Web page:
4 Answers To The Hardest Post-Pandemic Back-To-School Hiring Problems

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By: Bryan Pearson |

Posted on September 1, 2021

Committed workers are the latest in fashion this back-to-school season. And for many retailers, the accessories that will pull their operational outfit together are trending beyond the predictable pay and benefits.

In April, a reported 650,000 workers quit their retail jobs – the largest figure in more than 20 years – contributing to shortages not just in stores, but also in retail distribution centers and call centers.

By June, the unemployment rate in the retail sector reached 6%. That compares with an overall unemployment rate of 5.9% – evidence that retail workers who quit or were laid off during the pandemic are rethinking the careers they come back to.

Without changing the potential of what retail careers can offer, merchants risk staff shortages and/or high turnover rates during the crucial back-to-school season, with a through-line of low engagement. That will cost sales. The annual turnover rate among retail workers rose to nearly 70% in 2020, from 58.4% in 2019, according to the U.S. Bureau of Labor Statistics.

Many left in search of better-paying, brighter-future jobs with predictable schedules and safer conditions (safer, due to the pandemic). A lot of younger workers are choosing education over work.

4 Solutions That May Add Up To Long-Term Staffs

While retailers have been able to lean on innovation, such as contactless payments, to offset worker shortages and expenses, they still need human presence to enrich the shopper experience. Someone needs to troubleshoot high-tech device problems, provide feedback on how a piece of clothing fits or pull an item out of a display case.

Retailers could find the answers to attracting the best of these workers in the following formulas.

1) Comprehensive compensation. Wages have long been a competitive issue for retailers, contributing to the industry’s high turnover. In May 2020 (most recent data), the median hourly wage for retail worker was $14.87, according to the U.S. Bureau of Labor Statistics. That breaks down to a median average pay of $12.03 for cashiers, while salespeople and stock clerks earned $13.20. Some retailers, including Kohl’s, are addressing this challenge on a market-by-market basis, as shortages are worse in some regions than others. Kohl’s also plans to give bonuses to workers who stay on through the holiday season – a one-time payoff that could reduce turnover rates into 2022. Target TGT -1% recently awarded $200 bonuses to each of its hourly employees in recognition of their work over the previous six months – the sixth bonus it paid since the pandemic.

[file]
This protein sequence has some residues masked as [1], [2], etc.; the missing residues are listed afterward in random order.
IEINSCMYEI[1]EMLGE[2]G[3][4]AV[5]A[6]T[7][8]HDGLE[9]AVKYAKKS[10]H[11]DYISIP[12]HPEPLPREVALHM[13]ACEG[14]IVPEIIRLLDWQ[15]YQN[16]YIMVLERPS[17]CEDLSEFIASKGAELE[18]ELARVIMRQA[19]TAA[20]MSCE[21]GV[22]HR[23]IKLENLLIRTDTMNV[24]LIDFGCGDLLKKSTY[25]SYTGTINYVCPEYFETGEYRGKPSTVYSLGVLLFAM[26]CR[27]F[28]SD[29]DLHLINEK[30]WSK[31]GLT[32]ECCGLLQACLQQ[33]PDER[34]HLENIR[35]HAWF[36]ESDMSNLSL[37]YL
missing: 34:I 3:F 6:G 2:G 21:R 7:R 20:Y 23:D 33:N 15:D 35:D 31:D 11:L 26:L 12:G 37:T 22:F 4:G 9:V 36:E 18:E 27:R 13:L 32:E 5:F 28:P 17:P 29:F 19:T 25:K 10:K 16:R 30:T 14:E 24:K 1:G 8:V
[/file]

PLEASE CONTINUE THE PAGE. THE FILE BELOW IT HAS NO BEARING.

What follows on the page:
2) Train the focus on tailored perks. Intangible benefits, including discounts and long-term training, are a form of worker pay that could compensate when higher wages are not achievable. The Gap GPS 0.0%, for example, is adapting its training and onboarding resources to individual employee skills, including those from outside retail, a tailoring approach that could result in longer-lasting careers. The company told WWD in a statement that it is appraising individual skills over industry experience and background as part of a strategy to “widen the top of our recruiting funnel.” In doing so, Gap states, it can develop a more dynamic training program – and likely one that will flex with the changing workforce.

3) NextGen care. Following more than a year of working and schooling from home, more parents are reluctant to pay for, or simply can’t afford, child care. Twice as many women in 2021 as 2019 cited child care as a reason not to return to work, resulting in nearly 1.5 million fewer mothers of school-age children working. Further, twice as many women than men cited a lack of child care as the reason they lost their jobs during the pandemic. Best Buy and Carters are among retailers offering services and reimbursements toward care and tutoring. Amazon AMZN +1.4% in 2020 began offering nearly a year of subsidized backup care to 650,000 Amazon and Whole Foods WFM 0.0% workers through Care.com’s Care@Work services. Another idea: offering equal parenting leave for male and female workers.

4) Personalize the hiring. Retailers are highly effective at personalizing customer experiences, thanks to shopper data gathered through rewards programs. That same engagement efforts can help build a prospect pipeline. Talent relationship management technologies, including interactive candidate databases, enable companies to customize their searches. Personalized efforts, such as reaching out to candidates throughout the hiring process, will improve their impressions and keep them engaged – even if just to say a decision has yet to be made. A study by Talent Board found that candidates given job-related feedback within a day of their interviews were 52% more likely to accept the job, apply again or refer others.

If You Don’t Get An A, You’re Getting An F

Make no mistake, back-to-school job recruitment is a pass-or-fail assignment for retailers this year. And it’s not just a matter adding workers – it’s replenishment.

The better the effort merchants put into their recruitment strategies now, the more likely they will provide A+ customer experiences throughout the school year, and beyond.

Bryan Pearson is a Featured Contributor to The Wise Marketer and currently serves as a director and strategic advisor to a number of loyalty-related organizations. He is the former CEO of LoyaltyOne.

This article originally appeared in Forbes. Be sure to follow Bryan on Twitter for more on retail, loyalty, and the customer experience.